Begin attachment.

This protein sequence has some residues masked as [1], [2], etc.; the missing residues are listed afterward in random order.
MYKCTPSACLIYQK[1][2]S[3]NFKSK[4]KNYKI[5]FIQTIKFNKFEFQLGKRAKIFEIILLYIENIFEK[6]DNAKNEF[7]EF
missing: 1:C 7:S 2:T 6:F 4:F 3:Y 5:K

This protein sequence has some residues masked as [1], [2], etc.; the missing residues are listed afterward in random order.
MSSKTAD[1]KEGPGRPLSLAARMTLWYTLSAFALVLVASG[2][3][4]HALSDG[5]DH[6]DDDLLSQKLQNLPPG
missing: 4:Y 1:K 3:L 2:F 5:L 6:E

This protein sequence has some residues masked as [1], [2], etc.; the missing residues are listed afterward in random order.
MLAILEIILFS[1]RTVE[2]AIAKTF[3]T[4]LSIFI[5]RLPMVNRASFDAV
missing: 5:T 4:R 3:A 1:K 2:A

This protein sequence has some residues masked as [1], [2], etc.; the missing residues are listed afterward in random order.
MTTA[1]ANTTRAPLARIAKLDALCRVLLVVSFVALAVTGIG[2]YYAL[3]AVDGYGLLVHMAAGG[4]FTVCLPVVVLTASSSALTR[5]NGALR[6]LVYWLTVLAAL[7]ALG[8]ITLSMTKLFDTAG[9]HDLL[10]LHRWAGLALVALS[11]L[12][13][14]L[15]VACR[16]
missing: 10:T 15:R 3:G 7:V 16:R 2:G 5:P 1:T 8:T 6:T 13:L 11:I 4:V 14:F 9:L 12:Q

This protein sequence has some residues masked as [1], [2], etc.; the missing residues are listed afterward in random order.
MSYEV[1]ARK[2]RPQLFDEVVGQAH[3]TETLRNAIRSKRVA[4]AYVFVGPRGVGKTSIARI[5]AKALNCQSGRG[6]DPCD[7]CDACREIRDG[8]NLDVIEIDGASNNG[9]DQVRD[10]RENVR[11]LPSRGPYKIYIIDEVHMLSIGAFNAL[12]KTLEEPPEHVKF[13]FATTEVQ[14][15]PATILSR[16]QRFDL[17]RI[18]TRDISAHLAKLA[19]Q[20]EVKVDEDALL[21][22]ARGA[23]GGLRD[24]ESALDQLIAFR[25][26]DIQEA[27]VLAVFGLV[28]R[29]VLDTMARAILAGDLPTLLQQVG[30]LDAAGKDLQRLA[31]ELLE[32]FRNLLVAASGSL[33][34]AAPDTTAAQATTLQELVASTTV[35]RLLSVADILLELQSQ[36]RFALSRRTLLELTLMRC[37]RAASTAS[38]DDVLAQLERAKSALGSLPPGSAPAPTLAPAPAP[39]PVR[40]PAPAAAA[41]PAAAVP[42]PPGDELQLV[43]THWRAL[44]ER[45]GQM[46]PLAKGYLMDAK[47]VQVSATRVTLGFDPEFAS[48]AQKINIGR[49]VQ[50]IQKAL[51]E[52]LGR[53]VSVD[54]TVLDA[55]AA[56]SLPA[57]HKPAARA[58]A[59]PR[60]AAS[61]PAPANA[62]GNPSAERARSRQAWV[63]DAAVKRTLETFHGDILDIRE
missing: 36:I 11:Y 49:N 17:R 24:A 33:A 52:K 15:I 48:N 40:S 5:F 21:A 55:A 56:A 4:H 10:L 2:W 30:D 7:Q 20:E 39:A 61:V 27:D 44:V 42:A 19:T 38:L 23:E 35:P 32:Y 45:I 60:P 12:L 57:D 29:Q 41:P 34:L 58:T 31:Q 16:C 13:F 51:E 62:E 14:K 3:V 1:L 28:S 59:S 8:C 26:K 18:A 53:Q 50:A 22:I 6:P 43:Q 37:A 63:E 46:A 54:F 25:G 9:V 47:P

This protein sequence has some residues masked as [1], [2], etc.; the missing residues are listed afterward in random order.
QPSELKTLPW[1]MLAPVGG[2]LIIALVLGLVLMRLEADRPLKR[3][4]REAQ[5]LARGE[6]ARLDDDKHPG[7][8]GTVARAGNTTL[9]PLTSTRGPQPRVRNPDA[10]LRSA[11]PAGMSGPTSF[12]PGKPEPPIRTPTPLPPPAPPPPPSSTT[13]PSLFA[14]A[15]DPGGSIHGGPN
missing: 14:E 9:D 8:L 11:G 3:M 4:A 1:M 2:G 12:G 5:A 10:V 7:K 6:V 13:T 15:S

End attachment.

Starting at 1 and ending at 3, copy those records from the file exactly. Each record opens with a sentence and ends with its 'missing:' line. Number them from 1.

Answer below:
This protein sequence has some residues masked as [1], [2], etc.; the missing residues are listed afterward in random order.
MYKCTPSACLIYQK[1][2]S[3]NFKSK[4]KNYKI[5]FIQTIKFNKFEFQLGKRAKIFEIILLYIENIFEK[6]DNAKNEF[7]EF
missing: 1:C 7:S 2:T 6:F 4:F 3:Y 5:K

This protein sequence has some residues masked as [1], [2], etc.; the missing residues are listed afterward in random order.
MSSKTAD[1]KEGPGRPLSLAARMTLWYTLSAFALVLVASG[2][3][4]HALSDG[5]DH[6]DDDLLSQKLQNLPPG
missing: 4:Y 1:K 3:L 2:F 5:L 6:E

This protein sequence has some residues masked as [1], [2], etc.; the missing residues are listed afterward in random order.
MLAILEIILFS[1]RTVE[2]AIAKTF[3]T[4]LSIFI[5]RLPMVNRASFDAV
missing: 5:T 4:R 3:A 1:K 2:A